[order] Passeriformes | [family] Sylviidae | [latin] Sylvia curruca | [UK] Lesser Whitethroat | [FR] Fauvette babillarde | [DE] Klappergrasmücke | [ES] Tallarol xerraire | [IT] Bigiarella | [NL] Braamsluiper

Braamsluiper determination

copyright: E. Roualet

Medium-sized, slim but not strikingly long-tailed warbler, with rather demure appearance and often more secretive behavior than S. communis. Dull grey-brown upperparts and dull white underparts with dusky head and white-edged dusky tail. Usually no contrasting wing-panel. Sexes closely similar, little seasonal variation.

Breeds mainly in middle and upper middle latitudes of west Palearctic, in continental warm temperate, steppe, and boreal zones, largely in lowlands but in Switzerland mainly at 1500-2000 m. Flourishes in habitats intermediate between extensive closed forest and open country, resorting to well-spaced often tall bushes, shrub, hedge row, plantations, well-grown gardens, parks, and similar situations where dense cover well broken with pronounced vertical structure, often facing glades, clearings, or grasslands

Sylvia curruca is a widespread summer visitor to much of Europe, which accounts for less than half of its global breeding range. Its European breeding population is very large (>4,800,000 pairs), and was stable between 1970-1990. Although the species declined in a number of countries during 1990-2000, key populations in Russia, Romania and Poland were stable, and trends were stable or increasing across the majority of its European range.

Chiefly invertebrates, also berries in late summer and autumn. Forages mostly in bushes and trees, taking insects from leaves, twigs, and bark. During early morning, forages in upper branches of trees, but during day mostly in middle and lower levels, occasionally on ground.

This species has a large range, with an estimated global Extent of Occurrence of 10,000,000 km². It has a large global population, including an estimated 9,500,000-16,000,000 individuals in Europe (BirdLife International in prep.). Global population trends have not been quantified; there is evidence of a population decline (Shirihai et al. 2001), but the species is not believed to approach the thresholds for the population decline criterion of the IUCN Red List (i.e. declining more than 30% in ten years or three generations). For these reasons, the species is evaluated as Least Concern. [conservation status from birdlife.org]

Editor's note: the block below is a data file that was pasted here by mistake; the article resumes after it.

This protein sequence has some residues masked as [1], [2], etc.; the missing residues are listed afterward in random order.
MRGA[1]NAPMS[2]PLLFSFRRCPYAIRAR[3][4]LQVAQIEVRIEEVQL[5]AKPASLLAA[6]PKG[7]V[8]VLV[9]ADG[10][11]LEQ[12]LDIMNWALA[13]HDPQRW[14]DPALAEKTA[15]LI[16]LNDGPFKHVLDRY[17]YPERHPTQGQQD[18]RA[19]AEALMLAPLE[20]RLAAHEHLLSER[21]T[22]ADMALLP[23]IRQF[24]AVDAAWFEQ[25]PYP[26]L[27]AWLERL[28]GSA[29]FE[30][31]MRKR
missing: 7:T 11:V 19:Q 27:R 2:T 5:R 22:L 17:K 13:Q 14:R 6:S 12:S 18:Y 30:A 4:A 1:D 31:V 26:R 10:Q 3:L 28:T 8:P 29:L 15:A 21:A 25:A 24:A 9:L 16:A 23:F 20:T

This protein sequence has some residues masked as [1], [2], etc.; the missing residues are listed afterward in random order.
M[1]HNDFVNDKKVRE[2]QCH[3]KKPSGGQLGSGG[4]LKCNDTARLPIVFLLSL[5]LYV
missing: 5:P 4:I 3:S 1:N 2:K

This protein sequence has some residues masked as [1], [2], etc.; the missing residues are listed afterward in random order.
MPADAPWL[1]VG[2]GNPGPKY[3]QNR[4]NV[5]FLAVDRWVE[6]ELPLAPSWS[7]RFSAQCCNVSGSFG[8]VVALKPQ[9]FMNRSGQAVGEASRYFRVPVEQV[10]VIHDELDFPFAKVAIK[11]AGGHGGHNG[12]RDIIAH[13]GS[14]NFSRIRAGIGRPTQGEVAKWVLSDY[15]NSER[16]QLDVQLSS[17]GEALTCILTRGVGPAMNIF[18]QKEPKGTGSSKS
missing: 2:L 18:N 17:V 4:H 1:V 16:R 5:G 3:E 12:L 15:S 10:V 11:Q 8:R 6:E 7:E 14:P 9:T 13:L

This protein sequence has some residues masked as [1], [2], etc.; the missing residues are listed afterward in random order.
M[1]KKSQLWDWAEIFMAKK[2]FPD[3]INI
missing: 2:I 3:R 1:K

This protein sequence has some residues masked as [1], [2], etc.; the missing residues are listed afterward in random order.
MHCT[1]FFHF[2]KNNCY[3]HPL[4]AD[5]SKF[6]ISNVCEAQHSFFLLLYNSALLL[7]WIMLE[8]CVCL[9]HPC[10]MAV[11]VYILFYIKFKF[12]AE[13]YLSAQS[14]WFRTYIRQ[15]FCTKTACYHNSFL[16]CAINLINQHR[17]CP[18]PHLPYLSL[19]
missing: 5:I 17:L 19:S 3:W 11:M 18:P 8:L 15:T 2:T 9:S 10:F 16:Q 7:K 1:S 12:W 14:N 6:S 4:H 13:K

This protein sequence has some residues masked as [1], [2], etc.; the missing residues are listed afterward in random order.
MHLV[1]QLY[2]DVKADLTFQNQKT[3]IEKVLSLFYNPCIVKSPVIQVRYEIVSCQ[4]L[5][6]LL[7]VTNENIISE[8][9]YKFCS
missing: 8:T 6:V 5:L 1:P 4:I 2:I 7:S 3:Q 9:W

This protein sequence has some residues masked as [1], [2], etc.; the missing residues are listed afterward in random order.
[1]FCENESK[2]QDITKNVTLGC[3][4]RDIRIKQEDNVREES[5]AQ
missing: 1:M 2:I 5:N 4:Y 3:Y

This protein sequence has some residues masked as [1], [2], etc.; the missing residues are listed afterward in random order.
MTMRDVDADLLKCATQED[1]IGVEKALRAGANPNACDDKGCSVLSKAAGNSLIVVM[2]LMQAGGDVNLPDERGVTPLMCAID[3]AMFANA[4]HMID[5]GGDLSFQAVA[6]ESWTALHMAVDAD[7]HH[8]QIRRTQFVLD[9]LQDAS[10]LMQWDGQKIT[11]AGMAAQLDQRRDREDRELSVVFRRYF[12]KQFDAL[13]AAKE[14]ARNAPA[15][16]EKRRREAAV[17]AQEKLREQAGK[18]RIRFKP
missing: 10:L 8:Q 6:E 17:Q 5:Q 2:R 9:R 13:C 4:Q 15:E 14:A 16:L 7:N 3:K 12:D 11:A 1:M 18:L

Breeds Mid April to July in North-estW Europe, up to two weeks earlier in Central Europe, Mid May to end June in Finland. Nest site is built in bushes and small trees, and occasionally perennial herbs, especially those with thorns, fine leaves or suckers on trunk, facilitating attachment on nest. Nest is a deep cup of grass and herb stems and leaves, usually with small twigs and rootlets, plus moss and spiders' webs and cocoons, lined with finer grass and rootlets, hair, and some plant down. 4-6 eggs, incubation 10-14 days, by both sexes.

All populations migratory, wintering in arid country south of the Sahara from the upper Niger east to Sudan and Eritrea, also in Egypt and Arabia. In autumn, European populations west of c. 30°E take heading between ESE and SSE (reverse in spring), reaching winter quarters via eastern Mediterranean. Thus, in France, not generally encountered west of breeding range. In Britain, departures and arrivals are concentrated on eastern and (especially) southern coasts. Southward movement begins mid-July in Britain, with peak departures from coast at end of August and beginning of September. Switzerland traversed mostly late August to late September. In transit through Israel and Sinai mainly August-October. Reaches western Sudan and Chad from mid-October. Northward movement starts early and is prolonged. Passage through Ethiopia and Eilat (southern Israel) begins late January, continuing to late April or early May. Recorded in southern Turkey from early March, and passage through central Europe late March to May. Peak arrival on south coast of Britain late April to early May, and in Fenno-Scandia and northern Russia not until mid- or late May.